My own lecture is titled, “Mahone’s Brigade and the Defense of Petersburg.”  While this talk is based on my extensive research of Mahone’s brigade at the Crater, I hope to present a broader picture of the unit throughout the summer and fall of 1864.  Over the past five years I’ve read scores of letters and diaries from these men and this will give me a chance to try out some ideas that fall outside the purview of my Crater project.  The exploration of the connection between the battlefield and home front is nothing new to historians, but often the discussion comes across as overly abstract.  The Petersburg Campaign, however, is one of the few moments during the Civil War where the battlefield and home front were indistinguishable.  For the men of Mahone’s Brigade Petersburg and the surrounding area was literally their home.  I am convinced that their close contact with a civilian population shaped the way these men responded to the presence of black Union soldiers at the Crater.  How else did close proximity to civilians and family shape the outlook of these men on the war?  Stay tuned.

Tom Dugan’s Robert E. Lee

I am not a big fan of historical impersonators. More often than not their interpretations reflect a consensus view that simply reinforces deeply held beliefs. The goal seems to be more entertainment than education. Such is the case with Tom Dugan, who pulls off a pretty good Lost Cause-inspired interpretation of Lee.  Here is Lee the beleaguered slavemaster who wants nothing more than to see slavery end.  Even a cursory perusal of Lee’s letters or the recent biography by Elizabeth Brown Pryor reveals a very different attitude regarding slavery and race.  A bit more disturbing is the Lee who never quite gets over the “high watermark of the rebellion” – even before it had become the high watermark.  Funny, that I am here reminded of Michael Fellman’s overly-psychological interpretation of Lee.  I would love to bring Dugan in to perform for my Civil War Memory class.  It would make for a wonderful discussion.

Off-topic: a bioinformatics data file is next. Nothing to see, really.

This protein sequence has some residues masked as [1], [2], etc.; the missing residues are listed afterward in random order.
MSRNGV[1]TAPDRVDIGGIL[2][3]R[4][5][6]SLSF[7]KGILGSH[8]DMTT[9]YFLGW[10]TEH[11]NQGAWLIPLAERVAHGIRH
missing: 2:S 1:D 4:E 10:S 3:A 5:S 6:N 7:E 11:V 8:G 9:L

Executing Deserters in Civil War Times Magazine

On this cold and dreary January day I was pleasantly surprised to find complimentary copies of the latest issue of Civil War Times waiting for me when I arrived home.  This latest issue includes my article on Confederate executions.  The goal of the essay is to explore how Confederate soldiers, along with civilians, responded to these events throughout the war.  This is a condensed version of a much longer essay that I wrote for a graduate seminar back in 2004.  Since it’s not one of the more hot-button topics I thought it would make for an interesting magazine article.  I also wrote a 500-word sidebar on an execution that took place in Stonewall Jackson’s command in August 1862.  Since I didn’t get a chance to do so in the essay I want to acknowledge two sources that were extremely helpful with this shorter piece on Jackson.  The first is John Hennessy’s classic, Return to Bull Run: The Campaign and Battle of Second Manassas and the other is Peter Carmichael’s excellent essay on the execution that appeared in the Virginia Magazine of History and Biography (Vol. 111 [2003]).  Dana Shoaf did an excellent job editing the essay and I absolutely love the layout in the print version.  I also very much appreciate Dana’s enthusiasm when I first submitted the piece.  He has done an outstanding job since taking over as editor.  Luckily, if you can’t afford the print version you can read it Online.  I hope you enjoy it.  Comments are welcome if you manage to read through it.

Where Were All the Black Confederates in the Summer of 1864?

Thanks to Brooks Simpson and Ken Noe for participation in my most recent post on black Confederates.  Their thorough comments in response to a reader who put forward what he believed to be evidence for black Confederate soldiers is a clinic on how to engage in serious historical analysis.  I can’t tell you what it means to me to have such respected professional historians as regular readers of this blog.  You would also do well to check out Ta-Nehisi Coates’s most recent post on the subject as well as the clever thought experiment over at Vast Public Indifference.

At one point in the discussion today Ken Noe offered the following:

I recently completed a project that required me to read the letters and diaries of 320 CS soldiers. They wrote a lot about slavery, slave labor in camp, their opposition to emancipation, and their mixed feelings about the 1865 Confederate Congressional debates over arming blacks. But not a one of them–not one–described black men fighting beside them as armed soldiers for the Confederacy. What I’d need are a lot of letters that did describe that. I’d also need evidence that the 1865 Confederate slavery debates never took place after all, because why debate the issue if black men were already soldiers in Confederate service? Finally, some official mention from the Confederate government before 1865 would help.

Before proceeding I want to mention that the project that Ken speaks of will be published shortly by the University of North Carolina Press and it promises to be a very interesting study.  All of Ken’s questions are relevant, but I was particularly struck by his emphasis on the lack of references to black Confederates from the men in his sample.  One would think that at some point a Confederate solider would acknowledge the presence of black soldiers rather than servants, teamsters, cooks, etc.  I don’t know one historian who has come across such a letter, though I assume that a few did serve or were able to pass as white soldiers.  Continue reading